Earth is headed for its sixth mass extinction – study

AFP Photo / NASA

The rapid depletion of Earth’s biodiversity indicates that the planet is in the early stages of its sixth mass extinction of life since becoming habitable 3.5 billion years ago, according to a new study published in Science.

Human activity, including a doubling of its population in the past 35 years, has driven the decline of animal life on Earth, the researchers concluded.

There has been a 25 percent average decline rate of remaining terrestrial vertebrates, and a 45 percent decline rate in the abundance of invertebrates. These losses will continue to have innumerable impacts on species that depend on the delicate balance of life on Earth for their own survival.

“We tend to think about extinction as loss of a species from the face of Earth, and that’s very important, but there’s a loss of critical ecosystem functioning in which animals play a central role that we need to pay attention to as well,” said Rodolfo Dirzo, lead author of the study and a biology professor at Stanford University.

“Ironically, we have long considered that defaunation is a cryptic phenomenon, but I think we will end up with a situation that is non-cryptic because of the increasingly obvious consequences to the planet and to human wellbeing.”

The “Anthropocene defaunation,” as some researchers have dubbed this era, is hitting large animals such as elephants, polar bears, and rhinoceroses the hardest, as these megafauna are the subject of some of the highest rates of decline on Earth. This trend matches previous mass die-offs of the Big Five extinction periods.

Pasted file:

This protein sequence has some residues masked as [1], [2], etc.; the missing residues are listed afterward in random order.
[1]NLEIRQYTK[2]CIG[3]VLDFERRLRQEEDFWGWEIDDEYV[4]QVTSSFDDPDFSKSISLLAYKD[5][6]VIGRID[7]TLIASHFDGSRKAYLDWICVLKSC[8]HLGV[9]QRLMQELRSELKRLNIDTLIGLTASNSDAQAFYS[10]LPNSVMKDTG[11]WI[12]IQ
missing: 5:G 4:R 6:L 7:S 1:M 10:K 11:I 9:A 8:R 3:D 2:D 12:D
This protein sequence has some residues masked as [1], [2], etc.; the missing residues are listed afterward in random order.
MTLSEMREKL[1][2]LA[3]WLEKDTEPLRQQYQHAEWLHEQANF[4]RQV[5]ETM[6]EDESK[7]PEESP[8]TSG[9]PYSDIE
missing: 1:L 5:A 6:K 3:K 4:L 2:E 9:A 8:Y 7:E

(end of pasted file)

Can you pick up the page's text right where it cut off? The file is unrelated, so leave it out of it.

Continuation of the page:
Megafauna usually have lower population growth rates that need larger habitat areas to maintain their populations, thus they are particularly affected by human growth and desire for their meat mass. Losses among these animals often mean dire impacts for other species that depend on them within an ecosystem.

Past studies have found that the loss of larger animals means a spike in rodents, as grass and shrubs proliferate and soil compaction decreases, all while the risk of predation also declines, Futurity.org notes. As rodent populations increase, so do the disease-transporting ectoparasites that come with them.

“Where human density is high, you get high rates of defaunation, high incidence of rodents, and thus high levels of pathogens, which increases the risks of disease transmission,” said Dirzo.

“Who would have thought that just defaunation would have all these dramatic consequences? But it can be a vicious circle.”

About 16 to 33 percent of all vertebrate species are considered threatened or endangered, the review found.